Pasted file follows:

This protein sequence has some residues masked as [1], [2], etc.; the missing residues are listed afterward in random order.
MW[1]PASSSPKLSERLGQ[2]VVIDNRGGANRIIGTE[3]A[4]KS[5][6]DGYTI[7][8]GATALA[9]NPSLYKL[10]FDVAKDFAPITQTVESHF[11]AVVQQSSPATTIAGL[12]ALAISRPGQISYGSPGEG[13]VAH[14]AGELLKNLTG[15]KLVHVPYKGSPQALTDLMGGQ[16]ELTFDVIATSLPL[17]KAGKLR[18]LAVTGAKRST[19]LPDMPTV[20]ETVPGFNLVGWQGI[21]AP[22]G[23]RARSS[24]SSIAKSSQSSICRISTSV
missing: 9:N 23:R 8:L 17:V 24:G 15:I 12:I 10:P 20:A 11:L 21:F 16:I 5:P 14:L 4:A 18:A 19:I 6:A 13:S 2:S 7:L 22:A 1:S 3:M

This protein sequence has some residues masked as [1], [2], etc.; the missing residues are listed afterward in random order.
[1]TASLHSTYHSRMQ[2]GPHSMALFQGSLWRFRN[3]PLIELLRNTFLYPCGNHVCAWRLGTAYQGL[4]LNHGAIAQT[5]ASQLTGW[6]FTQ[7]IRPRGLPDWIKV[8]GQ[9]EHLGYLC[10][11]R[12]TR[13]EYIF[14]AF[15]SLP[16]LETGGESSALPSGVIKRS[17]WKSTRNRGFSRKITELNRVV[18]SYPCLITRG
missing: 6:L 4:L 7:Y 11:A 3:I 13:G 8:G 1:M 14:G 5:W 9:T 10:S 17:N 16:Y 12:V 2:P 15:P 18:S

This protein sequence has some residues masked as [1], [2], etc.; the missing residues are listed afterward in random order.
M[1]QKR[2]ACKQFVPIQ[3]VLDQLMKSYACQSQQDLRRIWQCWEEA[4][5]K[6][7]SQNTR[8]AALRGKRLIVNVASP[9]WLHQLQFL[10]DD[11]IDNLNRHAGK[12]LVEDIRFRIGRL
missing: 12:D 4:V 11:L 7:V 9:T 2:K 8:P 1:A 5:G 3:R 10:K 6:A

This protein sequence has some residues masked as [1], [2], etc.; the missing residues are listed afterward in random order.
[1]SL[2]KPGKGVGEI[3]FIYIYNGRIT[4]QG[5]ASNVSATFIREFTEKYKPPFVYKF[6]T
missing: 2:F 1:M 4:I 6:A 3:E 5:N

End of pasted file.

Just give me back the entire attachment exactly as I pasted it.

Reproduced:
This protein sequence has some residues masked as [1], [2], etc.; the missing residues are listed afterward in random order.
MW[1]PASSSPKLSERLGQ[2]VVIDNRGGANRIIGTE[3]A[4]KS[5][6]DGYTI[7][8]GATALA[9]NPSLYKL[10]FDVAKDFAPITQTVESHF[11]AVVQQSSPATTIAGL[12]ALAISRPGQISYGSPGEG[13]VAH[14]AGELLKNLTG[15]KLVHVPYKGSPQALTDLMGGQ[16]ELTFDVIATSLPL[17]KAGKLR[18]LAVTGAKRST[19]LPDMPTV[20]ETVPGFNLVGWQGI[21]AP[22]G[23]RARSS[24]SSIAKSSQSSICRISTSV
missing: 9:N 23:R 8:L 17:V 24:G 15:I 12:I 10:P 20:A 11:L 21:F 16:I 5:P 14:L 4:A 18:A 19:I 6:A 13:S 2:S 7:L 22:A 1:S 3:M

This protein sequence has some residues masked as [1], [2], etc.; the missing residues are listed afterward in random order.
[1]TASLHSTYHSRMQ[2]GPHSMALFQGSLWRFRN[3]PLIELLRNTFLYPCGNHVCAWRLGTAYQGL[4]LNHGAIAQT[5]ASQLTGW[6]FTQ[7]IRPRGLPDWIKV[8]GQ[9]EHLGYLC[10][11]R[12]TR[13]EYIF[14]AF[15]SLP[16]LETGGESSALPSGVIKRS[17]WKSTRNRGFSRKITELNRVV[18]SYPCLITRG
missing: 6:L 4:L 7:Y 11:A 3:I 13:G 8:G 1:M 14:G 5:W 9:T 10:S 17:N 16:Y 12:V 2:P 15:P 18:S

This protein sequence has some residues masked as [1], [2], etc.; the missing residues are listed afterward in random order.
M[1]QKR[2]ACKQFVPIQ[3]VLDQLMKSYACQSQQDLRRIWQCWEEA[4][5]K[6][7]SQNTR[8]AALRGKRLIVNVASP[9]WLHQLQFL[10]DD[11]IDNLNRHAGK[12]LVEDIRFRIGRL
missing: 12:D 4:V 11:L 7:V 9:T 2:K 8:P 1:A 5:G 3:R 10:K 6:A

This protein sequence has some residues masked as [1], [2], etc.; the missing residues are listed afterward in random order.
[1]SL[2]KPGKGVGEI[3]FIYIYNGRIT[4]QG[5]ASNVSATFIREFTEKYKPPFVYKF[6]T
missing: 2:F 1:M 4:I 6:A 3:E 5:N